We say: Francis' delight in stirring things up is no more evident than in the preparation for the October's Synod of Bishops.
Editor's note: When I read Michael O'Loughlin story on how the U.S. bishops responded to the Vatican's synod questionnaire, I wasn't too surprised.
Of the almost 200 Catholic dioceses in the United States, just over a third were given the opportunity to respond to the Vatican's questionnaire for the synod on the family.
NCR Today: In a letter to families, Pope Francis asks for prayers for the October synod and assures Catholics that "all the People of God" will be involved in it.
Members of the College of Cardinals say Pope Francis is looking for discussion in a process that has been "misunderstood."
Pope Francis began meeting Monday for the third time with the Council of Cardinals, but it remains unclear just what reforms are in the offing.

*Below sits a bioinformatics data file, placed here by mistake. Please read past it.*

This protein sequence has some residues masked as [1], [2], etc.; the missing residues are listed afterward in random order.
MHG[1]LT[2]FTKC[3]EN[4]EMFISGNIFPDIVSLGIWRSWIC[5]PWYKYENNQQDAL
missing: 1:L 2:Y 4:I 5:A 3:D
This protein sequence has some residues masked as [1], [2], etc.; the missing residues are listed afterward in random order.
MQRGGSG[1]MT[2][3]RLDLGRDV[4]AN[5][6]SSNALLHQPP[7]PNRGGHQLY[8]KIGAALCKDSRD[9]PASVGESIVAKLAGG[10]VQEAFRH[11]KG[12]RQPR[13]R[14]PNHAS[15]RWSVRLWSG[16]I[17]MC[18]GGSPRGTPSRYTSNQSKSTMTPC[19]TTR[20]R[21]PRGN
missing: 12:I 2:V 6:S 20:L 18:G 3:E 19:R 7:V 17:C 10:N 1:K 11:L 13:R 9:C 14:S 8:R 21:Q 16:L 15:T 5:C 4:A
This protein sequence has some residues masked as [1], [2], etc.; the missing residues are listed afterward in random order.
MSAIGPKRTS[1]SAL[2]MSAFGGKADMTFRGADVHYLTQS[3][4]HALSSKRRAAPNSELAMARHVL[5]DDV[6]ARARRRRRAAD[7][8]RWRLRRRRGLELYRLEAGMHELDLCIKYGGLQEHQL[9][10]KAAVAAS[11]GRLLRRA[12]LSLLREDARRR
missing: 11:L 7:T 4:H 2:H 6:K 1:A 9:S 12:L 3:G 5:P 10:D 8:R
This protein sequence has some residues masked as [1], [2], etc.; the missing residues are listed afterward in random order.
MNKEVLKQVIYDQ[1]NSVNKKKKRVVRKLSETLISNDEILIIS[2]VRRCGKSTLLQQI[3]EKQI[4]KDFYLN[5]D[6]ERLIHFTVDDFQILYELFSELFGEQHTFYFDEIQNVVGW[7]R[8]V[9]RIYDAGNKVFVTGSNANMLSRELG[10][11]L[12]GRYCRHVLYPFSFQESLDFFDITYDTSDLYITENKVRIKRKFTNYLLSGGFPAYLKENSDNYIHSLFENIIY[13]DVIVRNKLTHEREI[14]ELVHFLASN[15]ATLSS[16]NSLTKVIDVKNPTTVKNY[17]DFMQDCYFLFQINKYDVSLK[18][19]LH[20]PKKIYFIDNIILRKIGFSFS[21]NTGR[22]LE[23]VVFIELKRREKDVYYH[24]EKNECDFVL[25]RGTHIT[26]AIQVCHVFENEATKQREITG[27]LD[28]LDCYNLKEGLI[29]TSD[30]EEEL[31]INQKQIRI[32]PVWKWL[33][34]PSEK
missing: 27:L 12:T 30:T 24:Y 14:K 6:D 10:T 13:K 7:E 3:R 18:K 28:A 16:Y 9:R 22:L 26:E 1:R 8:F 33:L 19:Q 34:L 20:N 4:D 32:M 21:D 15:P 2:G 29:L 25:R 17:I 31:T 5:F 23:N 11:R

Faith and Justice: In his new column, Jesuit Fr. Thomas Reese looks at a mistake Pope Francis has made that could undermine his attempts at reform.
"The consultation must gather information from the grass roots and not limit itself to the level of the Curia or other institutions," said Archbishop Lorenzo Baldisseri.
We say: If Pope Francis wants to sustain Catholics' interest and excitement, the time is fast approaching when he must deliver something tangible.
Organizing an effort to listen "as widely as possible" to Catholics views on various issues takes time and dedication, as previous synods show.